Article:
Why the Tini Owens Appeal Court case adds fuel to ‘no-fault’ divorce campaign

17 February 2017 | Written by wearefactory

The highly publicised case of Tini Owens – who has asked the Court of Appeal to overturn a family court ruling which said she couldn’t divorce her husband – reinforces the need for the government to introduce no fault divorce.

Despite making 27 allegations about the way her husband Hugh Owens, 78, treated her, 66 year old Mrs Owens, who was ‘desperately unhappy’ in her relationship, was told her claims were “of the kind to be expected in marriage” and was refused a divorce petition.

While three appeal judges, led by Sir James Munby, the most senior family court judge in England and Wales are yet to announce a decision after analysing the case, it nevertheless highlights the inherent problems with our current fault-based divorce system.

The chances are that, if Mr Owens had not contested the divorce, Mrs Owens would have been granted a divorce by a judge.

This is because under current divorce law, unless couples have been living apart for two years, one of them needs to apportion some form of blame – adultery or unreasonable behaviour – which can create conflict and makes reaching a mutually acceptable agreement much more difficult.

The introduction of no fault divorces – a legal separation that is granted by the courts without one person saying anything bad about the other – would make it easier for people to make their separation more harmonious and avoid court disputes.

Jones Myers founder, Peter Jones, has played a leading role in a campaign organised by Resolution – a national family law group which promotes non-confrontational solutions in family law – which saw MPs acknowledge that changes in family law are overdue.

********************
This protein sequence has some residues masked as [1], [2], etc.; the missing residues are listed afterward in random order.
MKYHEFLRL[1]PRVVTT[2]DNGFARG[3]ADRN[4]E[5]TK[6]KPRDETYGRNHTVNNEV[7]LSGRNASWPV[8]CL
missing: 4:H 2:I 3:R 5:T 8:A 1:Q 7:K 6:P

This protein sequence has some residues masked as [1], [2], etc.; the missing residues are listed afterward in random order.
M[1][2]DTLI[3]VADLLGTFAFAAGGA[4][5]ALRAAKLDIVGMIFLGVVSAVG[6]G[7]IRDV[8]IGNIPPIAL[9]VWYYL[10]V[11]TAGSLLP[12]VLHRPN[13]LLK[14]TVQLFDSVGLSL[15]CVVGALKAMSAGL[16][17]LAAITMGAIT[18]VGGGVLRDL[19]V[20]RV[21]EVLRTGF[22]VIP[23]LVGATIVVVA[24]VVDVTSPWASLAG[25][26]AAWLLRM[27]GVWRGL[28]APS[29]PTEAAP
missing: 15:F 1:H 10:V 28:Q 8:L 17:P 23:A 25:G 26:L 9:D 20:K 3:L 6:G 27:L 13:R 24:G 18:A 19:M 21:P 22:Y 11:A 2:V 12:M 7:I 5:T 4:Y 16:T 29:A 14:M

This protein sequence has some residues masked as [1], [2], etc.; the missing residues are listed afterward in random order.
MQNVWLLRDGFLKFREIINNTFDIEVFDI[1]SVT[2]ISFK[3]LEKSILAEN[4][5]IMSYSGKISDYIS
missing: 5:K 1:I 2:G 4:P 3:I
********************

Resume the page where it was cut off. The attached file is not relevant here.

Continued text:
Says Peter, who is a former chair of Resolution and one of the UK’s first qualified arbitrators: “It is correct to say that a percentage of divorces should be rejected but the standard of allegations of unreasonable behaviour has eroded over the years. The general view is that “if they both want it – why should a court stand in their way”.

“There surely has to be a better way via no fault divorce which allows couples to work together to manage their separation without long, drawn out, stressful court disputes.”

The case of Mrs Owens coincided with the news that the government has rejected widespread calls to reform divorce laws and has no immediate plans to change the existing fault based system.

Despite the announcement, Peter Jones is continuing to work with Resolution and lobby MPs to introduce no fault divorce.

Jones Myers highly experienced team of family lawyers can assist with the issues highlighted in the no fault divorce campaign along with all matters related to divorce and separation. You can contact the team on 0113 246 0055 or tweet us on @helpwithdivorce.





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